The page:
Back in the city, Geoff Schmidt and Darci Hata have taken on the task of educating the urban gardeners they work with about the value of pollinators like honeybees.
Hata works with Ubuntu Community Garden at Greeley’s Family of Christ Presbyterian Church. Bees will help the garden use a greater section of its plot while driving conversation on pollinator health.
“We are thinking of ways to bring new people to the garden and we thought, why not keep bees? We have a garden. We have all of these plants growing, and we need to have more bees there, so that’s why I’m here today, so I can learn how to keep bees,” Hata said at the final beekeeping class at the end of January.
She will take on the legwork for the garden, studying bee best practices and selecting equipment before the spring season begins in late April. Eventually, she hopes the community will become involved and turn the hives into a collective learning opportunity.
At the University of Northern Colorado, Schmidt will guide other environmental studies students in selecting the first ever on-campus managed hives. By speaking with the Facilities Management department, Schmidt earned approval to install a hive next to the Ross Hall permaculture garden in an area removed from direct foot traffic.
“Our garden was fairly productive last year, but we know putting a beehive nearby would just further produce more vegetables for us,” Schmidt said, adding that the garden is open to the entire campus community.
These new beekeepers, as enthusiastic as the may be, will not face any easy task. Boggio points out that many of the worst pests and diseases that affect bees today did not exist when he first began beekeeping in 1979. Varroa destructor, for example, now ranks as one of the most common and damaging honeybee pests in the nation. Before the early 1990s, however, the parasite was unknown to U.S. beekeepers. The disease is just one of many threatening colonies worldwide.
Agricultural statistics illustrate the modern dilemma of beekeeping. While honey operations have increased locally, statewide and nationally, total honey production has declined. In Weld County, 36 operations with honey production and 32 with sales were reported in the 2012 Census of Agriculture. In 2007, 27 honey operations existed in the county and none reported sales. Conversely, total Weld County honey production declined 5 percent to 209,065 pounds.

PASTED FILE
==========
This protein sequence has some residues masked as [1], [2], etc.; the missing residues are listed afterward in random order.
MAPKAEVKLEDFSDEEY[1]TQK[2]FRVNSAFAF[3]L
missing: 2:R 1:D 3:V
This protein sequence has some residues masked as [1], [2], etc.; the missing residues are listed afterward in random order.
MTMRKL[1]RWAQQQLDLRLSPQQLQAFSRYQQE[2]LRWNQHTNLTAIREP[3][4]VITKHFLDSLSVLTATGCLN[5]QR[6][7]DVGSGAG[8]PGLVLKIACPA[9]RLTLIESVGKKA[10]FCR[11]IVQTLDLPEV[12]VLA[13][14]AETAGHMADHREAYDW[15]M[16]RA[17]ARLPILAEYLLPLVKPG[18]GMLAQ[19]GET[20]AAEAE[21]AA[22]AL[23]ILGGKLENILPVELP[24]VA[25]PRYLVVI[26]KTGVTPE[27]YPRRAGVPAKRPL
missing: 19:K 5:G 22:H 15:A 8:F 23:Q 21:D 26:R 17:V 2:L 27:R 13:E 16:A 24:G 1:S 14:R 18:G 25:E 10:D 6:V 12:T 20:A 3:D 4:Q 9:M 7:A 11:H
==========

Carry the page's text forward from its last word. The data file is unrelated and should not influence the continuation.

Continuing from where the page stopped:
Nationally, the same trend has held true. Total honey operations, with and without sales, grew 35 percent to 22,827 between the 2007 and 2012 censuses of agriculture. In the same time period, honey production declined 6 percent to just over 143 million pounds nationwide.
Tom Theobald, author of weekly beekeeping column “Notes from the Beeyard,” said many new beekeepers may lack the knowledge to keep their hives thriving. Theobald is active in the Boulder County Beekeepers’ Association and helps teach a course similar to the one held in Loveland.
“Part of the difficulty is we’ve had an influx of new beekeepers, but they don’t really understand what a healthy colony or community of bees should look like because they’ve never had that experience,” he said.
While the camps are divided on what has provoked massive colony losses, Theobald said management has become increasingly difficult, even for experienced apiarists like himself.
While barriers abound, Theobald said hobbyists contribute a critical piece to the future of beekeeping. As feral colonies decline and commercial operators struggle to keep hives populated, the backyard beekeeper has come to occupy an important role in keeping our fields and gardens buzzing.
“We’re up against some very serious challenges but if you’re inclined, it’s a wonderful experience,” he said. “It’s a love affair.” ❖